Frank Landis' Blog


Native Plant Art Contest!
February 3, 2011, 3:45 pm
Filed under: California Native Plants, Uncategorized | Tags: ,

Native Plant Week is the April 17 to 23, and San Diego County has more native plants than any other county in the U.S. To celebrate native plants, CNPSSD is holding a Native Plant Art Contest. Attendees at the March 15th General Meeting will select the winning image, and the chapter will use the image on our website and in other formats during plant week, and we will distribute it to the media and other non-profits to promote and celebrate native plants.

Calling all artists! You can enter one or more times, and the winner will receive a prize: a one-year individual membership in CNPS or cash equivalent ($45). The contest is open to everyone.

Both photos and artwork are welcome, but the image must meet four criteria, under the judgment of the volunteers running the contest. The criteria are:

1. A California native plant that is native to San Diego or Imperial County must be the dominant feature in the image. Native means that it has grown wild in San Diego or Imperial County since 1491. Dominant feature means that the native plant is noticeably larger than any other feature of the image. Non-native plants are not acceptable. The San Diego Native Plant Atlas is a good reference (www.sdplantatlas.org)

2. The plant must be identified in the application, and it must be recognizable. An orange lollipop is not a California poppy.

3. The image must not contain the title of the piece, the artist’s name, a copyright or other watermark, or other problematic material.

4. The image must look good under multiple formats. The image will be used in a variety of media, and four versions of the image must be submitted to demonstrate its versatility.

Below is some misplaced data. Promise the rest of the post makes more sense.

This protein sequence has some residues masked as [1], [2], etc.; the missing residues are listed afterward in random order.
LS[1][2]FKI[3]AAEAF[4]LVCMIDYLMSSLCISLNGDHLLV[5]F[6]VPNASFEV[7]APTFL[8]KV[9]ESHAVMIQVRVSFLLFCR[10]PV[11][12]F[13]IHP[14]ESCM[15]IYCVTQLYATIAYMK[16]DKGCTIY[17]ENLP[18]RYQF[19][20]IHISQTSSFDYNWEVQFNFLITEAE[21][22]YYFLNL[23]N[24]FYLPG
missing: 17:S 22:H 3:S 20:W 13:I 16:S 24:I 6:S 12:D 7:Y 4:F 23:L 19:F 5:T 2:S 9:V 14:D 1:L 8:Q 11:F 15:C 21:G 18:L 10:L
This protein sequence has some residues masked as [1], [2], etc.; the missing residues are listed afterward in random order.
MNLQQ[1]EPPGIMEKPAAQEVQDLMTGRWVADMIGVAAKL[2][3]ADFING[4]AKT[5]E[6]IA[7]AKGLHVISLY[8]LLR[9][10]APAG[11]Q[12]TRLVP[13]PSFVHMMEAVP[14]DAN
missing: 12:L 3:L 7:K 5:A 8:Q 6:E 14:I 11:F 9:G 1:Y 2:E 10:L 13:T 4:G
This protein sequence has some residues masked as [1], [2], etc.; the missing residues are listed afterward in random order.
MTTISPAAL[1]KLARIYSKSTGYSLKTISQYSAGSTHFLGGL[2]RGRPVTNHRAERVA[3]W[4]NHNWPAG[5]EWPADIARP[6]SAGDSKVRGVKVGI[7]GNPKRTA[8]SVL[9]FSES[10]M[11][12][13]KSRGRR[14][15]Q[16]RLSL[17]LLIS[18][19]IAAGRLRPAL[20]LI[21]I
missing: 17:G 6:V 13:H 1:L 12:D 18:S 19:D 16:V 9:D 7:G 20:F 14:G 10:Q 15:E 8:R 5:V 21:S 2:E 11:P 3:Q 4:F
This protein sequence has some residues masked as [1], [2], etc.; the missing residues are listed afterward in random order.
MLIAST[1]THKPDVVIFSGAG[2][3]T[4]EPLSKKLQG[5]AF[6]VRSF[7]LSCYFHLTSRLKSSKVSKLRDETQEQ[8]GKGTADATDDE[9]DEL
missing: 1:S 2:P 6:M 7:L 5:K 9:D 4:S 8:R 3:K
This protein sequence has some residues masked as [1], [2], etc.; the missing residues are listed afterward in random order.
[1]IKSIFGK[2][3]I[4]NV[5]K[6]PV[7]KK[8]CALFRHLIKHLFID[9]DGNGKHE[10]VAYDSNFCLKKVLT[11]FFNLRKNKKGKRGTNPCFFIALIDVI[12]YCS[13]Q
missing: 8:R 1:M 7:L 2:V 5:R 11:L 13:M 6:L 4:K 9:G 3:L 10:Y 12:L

Images must be submitted online to franklandis@cnpssd.org by February 26, 2011. The email application must include:

1. Applicant’s name, address, phone, and email address

2. The title of the piece, and the name (common and/or scientific) of the plant represented in the image.

3. Four versions of the image, either in jpg or pdf, attached to the email, the biggest no more than 3 megabytes in size: a) an 8.5” x 11” color image; b) an 8.5” x 11” grayscale copy of the image; c) a 1”wide color image, and d) a 1” wide grayscale image. If the image is naturally grayscale, only images b and d must be submitted. These must all be versions of the same image: simply resize the image and change color to grayscale to make the different versions. Do not crop or recolor the image.

4. A statement saying: A) that the artist(s) owns copyright to the image, B) that they are the creator of the image, and if the work is derived from another copyrighted artwork, they either own the original artwork or had permission to create the image submitted. C) That they will allow CNPSSD to use the image without cost or issue until January 1, 2012, and D) that they take responsibility for any issues of ownership, and they release CNPS and CNPSSD from all legal responsibility in regard to issues arising over questions of ownership of the images submitted.

CNPSSD will screen all submissions to determine whether they are complete and meet our criteria. If the submission passes, we will contact the artist and ask them to submit a physical copy for the March 15th contest. We will ask the contest winner to grant CNPSSD sole use of the image until January 1, 2012 without charge, and free use of the image thereafter.

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October!
October 12, 2010, 9:53 pm
Filed under: Uncategorized | Tags: , , ,

Time’s fun when you’re having flies. Right now, we’re getting new tiles to replace the linoleum in our house, and I’m looking at the things I need to do for the next few months.